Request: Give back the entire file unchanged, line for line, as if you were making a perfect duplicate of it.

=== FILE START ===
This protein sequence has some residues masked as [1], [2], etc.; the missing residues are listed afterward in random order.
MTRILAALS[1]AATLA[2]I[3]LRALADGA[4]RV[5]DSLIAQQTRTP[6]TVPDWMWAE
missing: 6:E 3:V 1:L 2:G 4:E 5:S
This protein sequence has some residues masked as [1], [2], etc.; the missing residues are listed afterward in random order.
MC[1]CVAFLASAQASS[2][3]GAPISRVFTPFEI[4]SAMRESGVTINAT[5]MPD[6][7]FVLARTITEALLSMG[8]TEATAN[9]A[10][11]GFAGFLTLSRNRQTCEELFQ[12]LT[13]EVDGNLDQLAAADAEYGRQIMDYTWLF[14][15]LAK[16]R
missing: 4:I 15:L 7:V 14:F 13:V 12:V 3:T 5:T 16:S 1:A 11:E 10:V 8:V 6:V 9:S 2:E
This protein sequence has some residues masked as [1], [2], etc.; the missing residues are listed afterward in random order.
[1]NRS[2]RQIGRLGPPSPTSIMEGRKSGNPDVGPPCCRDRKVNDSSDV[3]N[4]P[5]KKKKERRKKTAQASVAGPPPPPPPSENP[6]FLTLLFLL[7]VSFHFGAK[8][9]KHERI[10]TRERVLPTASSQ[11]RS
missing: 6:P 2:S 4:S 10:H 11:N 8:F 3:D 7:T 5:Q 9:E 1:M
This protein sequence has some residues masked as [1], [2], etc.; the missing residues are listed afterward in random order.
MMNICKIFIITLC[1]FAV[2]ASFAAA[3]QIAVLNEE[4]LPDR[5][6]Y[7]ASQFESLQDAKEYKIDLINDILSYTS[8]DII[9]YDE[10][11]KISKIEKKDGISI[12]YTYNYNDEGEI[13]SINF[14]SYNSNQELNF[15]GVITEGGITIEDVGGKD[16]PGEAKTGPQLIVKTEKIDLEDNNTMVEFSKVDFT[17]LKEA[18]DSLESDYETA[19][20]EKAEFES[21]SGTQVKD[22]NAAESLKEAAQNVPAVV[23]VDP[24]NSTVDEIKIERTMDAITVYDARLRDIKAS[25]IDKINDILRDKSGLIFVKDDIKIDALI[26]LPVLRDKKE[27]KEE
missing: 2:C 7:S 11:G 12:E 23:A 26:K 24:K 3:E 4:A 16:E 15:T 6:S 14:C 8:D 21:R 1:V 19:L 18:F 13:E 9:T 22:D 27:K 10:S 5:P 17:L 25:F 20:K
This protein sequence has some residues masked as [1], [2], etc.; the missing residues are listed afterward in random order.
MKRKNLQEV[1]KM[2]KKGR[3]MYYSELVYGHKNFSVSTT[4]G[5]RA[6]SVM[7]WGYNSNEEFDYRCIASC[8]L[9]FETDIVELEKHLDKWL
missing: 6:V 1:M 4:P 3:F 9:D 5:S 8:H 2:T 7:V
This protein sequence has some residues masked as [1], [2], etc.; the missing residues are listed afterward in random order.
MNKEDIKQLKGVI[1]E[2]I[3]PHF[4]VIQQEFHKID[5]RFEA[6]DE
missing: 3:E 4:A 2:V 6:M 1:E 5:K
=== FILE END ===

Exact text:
This protein sequence has some residues masked as [1], [2], etc.; the missing residues are listed afterward in random order.
MTRILAALS[1]AATLA[2]I[3]LRALADGA[4]RV[5]DSLIAQQTRTP[6]TVPDWMWAE
missing: 6:E 3:V 1:L 2:G 4:E 5:S
This protein sequence has some residues masked as [1], [2], etc.; the missing residues are listed afterward in random order.
MC[1]CVAFLASAQASS[2][3]GAPISRVFTPFEI[4]SAMRESGVTINAT[5]MPD[6][7]FVLARTITEALLSMG[8]TEATAN[9]A[10][11]GFAGFLTLSRNRQTCEELFQ[12]LT[13]EVDGNLDQLAAADAEYGRQIMDYTWLF[14][15]LAK[16]R
missing: 4:I 15:L 7:V 14:F 13:V 12:V 3:T 5:T 16:S 1:A 11:E 10:V 8:V 6:V 9:S 2:E
This protein sequence has some residues masked as [1], [2], etc.; the missing residues are listed afterward in random order.
[1]NRS[2]RQIGRLGPPSPTSIMEGRKSGNPDVGPPCCRDRKVNDSSDV[3]N[4]P[5]KKKKERRKKTAQASVAGPPPPPPPSENP[6]FLTLLFLL[7]VSFHFGAK[8][9]KHERI[10]TRERVLPTASSQ[11]RS
missing: 6:P 2:S 4:S 10:H 11:N 8:F 3:D 7:T 5:Q 9:E 1:M
This protein sequence has some residues masked as [1], [2], etc.; the missing residues are listed afterward in random order.
MMNICKIFIITLC[1]FAV[2]ASFAAA[3]QIAVLNEE[4]LPDR[5][6]Y[7]ASQFESLQDAKEYKIDLINDILSYTS[8]DII[9]YDE[10][11]KISKIEKKDGISI[12]YTYNYNDEGEI[13]SINF[14]SYNSNQELNF[15]GVITEGGITIEDVGGKD[16]PGEAKTGPQLIVKTEKIDLEDNNTMVEFSKVDFT[17]LKEA[18]DSLESDYETA[19][20]EKAEFES[21]SGTQVKD[22]NAAESLKEAAQNVPAVV[23]VDP[24]NSTVDEIKIERTMDAITVYDARLRDIKAS[25]IDKINDILRDKSGLIFVKDDIKIDALI[26]LPVLRDKKE[27]KEE
missing: 2:C 7:S 11:G 12:E 23:A 26:K 24:K 3:E 4:A 16:E 15:T 6:S 14:C 8:D 21:R 1:V 19:L 18:F 13:E 9:T 22:D 27:K 10:S 5:P 17:L 25:F 20:K
This protein sequence has some residues masked as [1], [2], etc.; the missing residues are listed afterward in random order.
MKRKNLQEV[1]KM[2]KKGR[3]MYYSELVYGHKNFSVSTT[4]G[5]RA[6]SVM[7]WGYNSNEEFDYRCIASC[8]L[9]FETDIVELEKHLDKWL
missing: 6:V 1:M 4:P 3:F 9:D 5:S 8:H 2:T 7:V
This protein sequence has some residues masked as [1], [2], etc.; the missing residues are listed afterward in random order.
MNKEDIKQLKGVI[1]E[2]I[3]PHF[4]VIQQEFHKID[5]RFEA[6]DE
missing: 3:E 4:A 2:V 6:M 1:E 5:K